For the past 10 years, I have met weekly with 8 other Christian men in our neighborhood for Bible Study, prayer, and accountability.
I recently commented on Michael Hyatt’s blog about the accountability questions our groups asks each week, and he encouraged me to blog about it. Honestly, I had never thought about that, but it makes total sense.
Too often, accountability takes on a negative slant as we picture ourselves surrounded by pointing fingers and a spotlight of condemnation.
Nothing could be further from the truth.
I want to share with you 3 benefits to having an accountability group that can help you in our Christian life.
3 Benefits to Participating in an Accountability Group
When we meet each week, the format is pretty simple. With coffee in hand, we walk through 10 accountability questions, then spend some time reading and discussing a chapter in the Bible, then we spend some time in prayer.
Here are several benefits I have discovered from participating in an accountability group.
1. Accountability brings encouragement that you’re not alone in your struggle.
Most times when someone shares something he has struggled with, a few of us immediately chime in that we have wrestled with the same issue. The conversation goes a long way to strengthen us by affirming that we’re in the fight together and none of us is alone.
No temptation has overtaken you but such as is common to man. —1 Cor. 10:13
The environment of our group is one of grace and support. No one condemns, and there is a healthy sense of common purpose—to be men who walk with Christ.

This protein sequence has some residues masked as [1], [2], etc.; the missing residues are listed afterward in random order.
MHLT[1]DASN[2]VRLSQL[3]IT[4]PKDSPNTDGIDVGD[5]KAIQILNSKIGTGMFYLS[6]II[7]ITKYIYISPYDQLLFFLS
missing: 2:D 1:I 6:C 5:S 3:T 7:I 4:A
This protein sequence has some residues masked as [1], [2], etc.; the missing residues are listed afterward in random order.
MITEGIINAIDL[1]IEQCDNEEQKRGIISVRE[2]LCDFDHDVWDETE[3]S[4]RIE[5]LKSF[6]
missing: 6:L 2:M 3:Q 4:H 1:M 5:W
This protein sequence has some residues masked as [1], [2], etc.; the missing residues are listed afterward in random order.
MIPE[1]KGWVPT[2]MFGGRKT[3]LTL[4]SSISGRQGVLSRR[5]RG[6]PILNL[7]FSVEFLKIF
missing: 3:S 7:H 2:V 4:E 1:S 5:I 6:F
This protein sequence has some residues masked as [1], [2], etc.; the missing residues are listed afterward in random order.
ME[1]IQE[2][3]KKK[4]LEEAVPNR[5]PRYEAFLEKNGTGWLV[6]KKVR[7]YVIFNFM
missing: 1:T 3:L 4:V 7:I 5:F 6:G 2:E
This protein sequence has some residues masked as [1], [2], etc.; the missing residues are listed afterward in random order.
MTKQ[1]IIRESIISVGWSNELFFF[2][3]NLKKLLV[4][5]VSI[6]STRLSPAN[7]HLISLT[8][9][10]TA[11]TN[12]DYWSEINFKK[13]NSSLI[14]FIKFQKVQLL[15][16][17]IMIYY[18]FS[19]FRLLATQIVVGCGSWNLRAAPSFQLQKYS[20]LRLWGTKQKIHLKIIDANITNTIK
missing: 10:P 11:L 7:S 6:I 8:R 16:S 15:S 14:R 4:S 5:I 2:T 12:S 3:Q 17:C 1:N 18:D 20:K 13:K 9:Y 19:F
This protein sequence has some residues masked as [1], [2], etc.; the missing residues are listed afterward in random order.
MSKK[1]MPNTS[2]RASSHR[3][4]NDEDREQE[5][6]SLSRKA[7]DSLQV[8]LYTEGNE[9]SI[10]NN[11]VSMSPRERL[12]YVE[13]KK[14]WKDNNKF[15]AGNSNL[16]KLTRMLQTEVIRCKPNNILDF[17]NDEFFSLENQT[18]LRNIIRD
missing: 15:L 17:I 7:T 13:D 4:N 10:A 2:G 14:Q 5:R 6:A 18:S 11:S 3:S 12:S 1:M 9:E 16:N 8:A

2. Accountability urges you to do what you really want to do.
As I go through my week, I’ve often found myself amazed at how often my friends’ faces have come to mind in moments of doubt, frustration, and temptation. They remind me of a my greater accountability, answerability, and responsibility to the Lord Jesus. (See Proverbs 28:13; James 5:16.)
Accountability to other Christians simply reflects our greater accountability to Christ. (Tweet that.)
Each of us wants to walk with God, and accountability simply urges us to do what we want to do. The body of Christ serves as a tangible representation of our greater accountability to the Lord.
Faithful are the wounds of a friend, but deceitful are the kisses of an enemy. —Prov. 27:6
3. Accountability gives you friends to support you and pray for you.
Not long ago one of the men in our group asked, “Hey, do you realize that in the 10 years we’ve met we have all stayed married to the same wives?” Seems like a silly question, but it really is profound in this day of weak commitments. We can point to the group and its encouragement as part of the reason for our commitment.
A friend loves at all times, And a brother is born for adversity. —Prov. 17:17
Through emails, text messages, and phone calls, we pray for each other in times of need. Our circle has walked through job changes, daily frustrations, relationship challenges, family deaths, serious illnesses—and other struggles.
Two are better than one . . . For if either of them falls, the one will lift up his companion. But woe to the one who falls when there is not another to lift him up. —Ecc. 4:9–10
This weekly gathering has proven to be one of God’s primary instruments in making me more like His Son.
I am a better man because of these men.
Tell me what you think: What do you see as a benefit of accountability—or not? To leave a comment, just click here.
Next week, I’ll share with you the 10 accountability questions we ask each other each week.